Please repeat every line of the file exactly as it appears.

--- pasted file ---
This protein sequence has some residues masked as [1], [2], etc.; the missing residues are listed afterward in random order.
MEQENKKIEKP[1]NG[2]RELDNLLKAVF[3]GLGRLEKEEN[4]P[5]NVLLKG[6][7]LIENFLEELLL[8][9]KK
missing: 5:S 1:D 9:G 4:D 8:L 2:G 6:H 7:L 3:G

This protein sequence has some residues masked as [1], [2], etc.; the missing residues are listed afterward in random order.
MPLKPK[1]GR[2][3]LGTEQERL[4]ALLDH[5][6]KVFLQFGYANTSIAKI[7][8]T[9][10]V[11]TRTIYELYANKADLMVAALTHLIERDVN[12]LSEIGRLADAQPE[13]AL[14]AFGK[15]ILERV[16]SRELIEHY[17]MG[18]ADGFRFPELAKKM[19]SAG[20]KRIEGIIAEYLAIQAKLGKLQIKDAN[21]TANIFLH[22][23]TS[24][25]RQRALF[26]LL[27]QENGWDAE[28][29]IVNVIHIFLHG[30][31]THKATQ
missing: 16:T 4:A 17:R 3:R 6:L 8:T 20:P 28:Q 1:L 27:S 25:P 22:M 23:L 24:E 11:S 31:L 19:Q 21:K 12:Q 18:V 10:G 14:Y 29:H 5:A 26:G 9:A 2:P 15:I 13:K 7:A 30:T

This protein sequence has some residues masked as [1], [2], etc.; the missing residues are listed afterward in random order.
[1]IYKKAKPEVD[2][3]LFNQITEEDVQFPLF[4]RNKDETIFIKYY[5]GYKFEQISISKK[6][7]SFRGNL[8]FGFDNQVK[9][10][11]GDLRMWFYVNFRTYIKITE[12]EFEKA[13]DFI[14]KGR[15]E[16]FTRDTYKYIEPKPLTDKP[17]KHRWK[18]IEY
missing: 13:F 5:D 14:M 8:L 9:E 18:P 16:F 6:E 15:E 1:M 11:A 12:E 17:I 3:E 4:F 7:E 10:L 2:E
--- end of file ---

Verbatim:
This protein sequence has some residues masked as [1], [2], etc.; the missing residues are listed afterward in random order.
MEQENKKIEKP[1]NG[2]RELDNLLKAVF[3]GLGRLEKEEN[4]P[5]NVLLKG[6][7]LIENFLEELLL[8][9]KK
missing: 5:S 1:D 9:G 4:D 8:L 2:G 6:H 7:L 3:G

This protein sequence has some residues masked as [1], [2], etc.; the missing residues are listed afterward in random order.
MPLKPK[1]GR[2][3]LGTEQERL[4]ALLDH[5][6]KVFLQFGYANTSIAKI[7][8]T[9][10]V[11]TRTIYELYANKADLMVAALTHLIERDVN[12]LSEIGRLADAQPE[13]AL[14]AFGK[15]ILERV[16]SRELIEHY[17]MG[18]ADGFRFPELAKKM[19]SAG[20]KRIEGIIAEYLAIQAKLGKLQIKDAN[21]TANIFLH[22][23]TS[24][25]RQRALF[26]LL[27]QENGWDAE[28][29]IVNVIHIFLHG[30][31]THKATQ
missing: 16:T 4:A 17:R 3:R 6:L 8:T 20:P 28:Q 1:L 27:S 25:P 22:M 23:L 24:E 11:S 31:L 19:Q 21:K 12:Q 18:V 10:G 14:Y 29:H 5:A 26:G 9:A 2:P 15:I 13:K 7:A 30:T

This protein sequence has some residues masked as [1], [2], etc.; the missing residues are listed afterward in random order.
[1]IYKKAKPEVD[2][3]LFNQITEEDVQFPLF[4]RNKDETIFIKYY[5]GYKFEQISISKK[6][7]SFRGNL[8]FGFDNQVK[9][10][11]GDLRMWFYVNFRTYIKITE[12]EFEKA[13]DFI[14]KGR[15]E[16]FTRDTYKYIEPKPLTDKP[17]KHRWK[18]IEY
missing: 13:F 5:D 14:M 8:L 9:E 18:P 16:F 6:E 15:E 1:M 11:A 12:E 17:I 3:E 4:F 7:E 10:L 2:E